Brake Caliper Sticking When Hot (Symptoms, Causes & Fixes)

April 28, 2022

Repairing the stuck brake caliper.

One of the most important factors to consider when determining vehicle quality and dependability is safety in the automotive industry. Brakes come to mind when discussing safety since they are the component that causes your vehicle to go to a complete halt.

When it comes to brakes, how swiftly and smoothly the vehicle comes to a stop when you depress the brake pedal defines good brakes apart from poor ones. While a brake caliper sticks when it is hot, it may cause some issues with the brakes. Damage to the vehicle and safety concerns for the passengers are both possible outcomes of this action.

Sticking brake calipers have various causes, symptoms, and fixes. In this article, we’ll go through each one so you can get your braking power back to normal.

What Could Be Causing a Brake Caliper to Stick?

We should start by identifying why brake caliper stick? By pressing the brake pedal, brake oil is delivered into the brake caliper, where a brake pad is held in place by the brake caliper. Once the compressed oil is injected into a brake caliper, it pushes the caliper piston into the brake pad, causing it to make contact with the braking rotor. Your car comes to a halt due to the high level of friction between the brake pad and the rotor. 

Normally, when the brakes are in good shape, this will only occur during daily operations. If your brake caliper is sticking, even when you’re not using the brakes, the brake pad is constantly in contact with the braking rotor. What causes this to occur? It might lead to the occurrence of a variety of factors. Instead of delving into the root of the problem, let’s focus on finding out the symptoms.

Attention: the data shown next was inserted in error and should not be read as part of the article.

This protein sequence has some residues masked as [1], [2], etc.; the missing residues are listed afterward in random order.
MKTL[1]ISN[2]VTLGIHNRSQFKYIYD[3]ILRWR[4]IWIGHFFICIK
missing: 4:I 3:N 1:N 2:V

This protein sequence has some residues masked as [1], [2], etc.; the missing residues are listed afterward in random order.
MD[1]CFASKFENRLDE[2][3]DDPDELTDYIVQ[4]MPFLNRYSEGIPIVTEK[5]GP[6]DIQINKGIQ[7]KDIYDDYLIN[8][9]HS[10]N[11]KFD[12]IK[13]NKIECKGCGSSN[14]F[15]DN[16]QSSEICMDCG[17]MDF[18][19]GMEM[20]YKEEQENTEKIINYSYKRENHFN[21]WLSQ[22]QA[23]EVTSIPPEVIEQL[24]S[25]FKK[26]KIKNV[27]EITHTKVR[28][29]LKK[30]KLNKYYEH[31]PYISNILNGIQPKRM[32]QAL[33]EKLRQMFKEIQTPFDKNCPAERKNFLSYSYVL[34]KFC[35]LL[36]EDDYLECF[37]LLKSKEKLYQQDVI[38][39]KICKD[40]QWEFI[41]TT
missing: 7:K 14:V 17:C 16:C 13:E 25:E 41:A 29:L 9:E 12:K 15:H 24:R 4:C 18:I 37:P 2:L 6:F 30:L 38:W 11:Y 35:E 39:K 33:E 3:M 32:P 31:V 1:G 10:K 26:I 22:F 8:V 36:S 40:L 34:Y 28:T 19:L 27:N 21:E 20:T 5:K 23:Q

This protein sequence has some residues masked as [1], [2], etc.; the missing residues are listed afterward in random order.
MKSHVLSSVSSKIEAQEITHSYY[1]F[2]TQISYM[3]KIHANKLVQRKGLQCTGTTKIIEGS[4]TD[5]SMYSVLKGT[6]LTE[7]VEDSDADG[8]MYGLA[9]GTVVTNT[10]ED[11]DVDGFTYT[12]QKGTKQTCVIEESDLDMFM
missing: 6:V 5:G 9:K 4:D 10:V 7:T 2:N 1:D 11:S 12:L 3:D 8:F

Brake Caliper Piston

It has a rubber boot attached to the end to keep the caliper piston lubricated and free of dirt and dust. The dust boot may be torn if a replacement brake pad is installed poorly or by an inexperienced technician. It causes dust to adhere to the caliper piston, allowing it to remain fully open. It means that you cannot replace the brake and caliper piston since it is stuck to the braking pad there instead.

Brake Hose

Wear and dryness contribute to cracking in brake hoses that transmit oil to brake calipers, and it will be forced through the pistons, causing them to stick. Brand-new stop-caliper sticking after installation may be caused by faulty brake hoses.

Sticky Caliper Bolts 

Whenever you apply pressure to your brake pedal, those bolts move against the rotor. Since they’re not constantly lubricated, these bolts may get sticky and even dry when not properly cared for. The bolts feature a lubricant-trapping rubber layer that is readily pulled off. It may also occur during the process of replacing brake pads.

As soon as the bolt dries out, it will get clogged with dirt and corrosion, and chances are high to slip whenever the brakes are applied. Bolts may be cleaned or replaced if they’re worn out. Overtightening the bolts may cause them to break off entirely in some cases.

Brake Caliper Slides

Whenever a brake caliper becomes stuck, this is a commonplace occurrence. If the brake line is rusted, the caliper will slip out of place. As soon as you press the brake pedal, a brake pad slips into a groove on each caliper. The release of the brake pedal causes the brake pad to reposition itself in the grooves. If there is rust or debris build-up in the grooves or on the brake pads, issues occur. With this, you can’t get your foot off of the brake pedal without slipping the brake pad back into its grooves.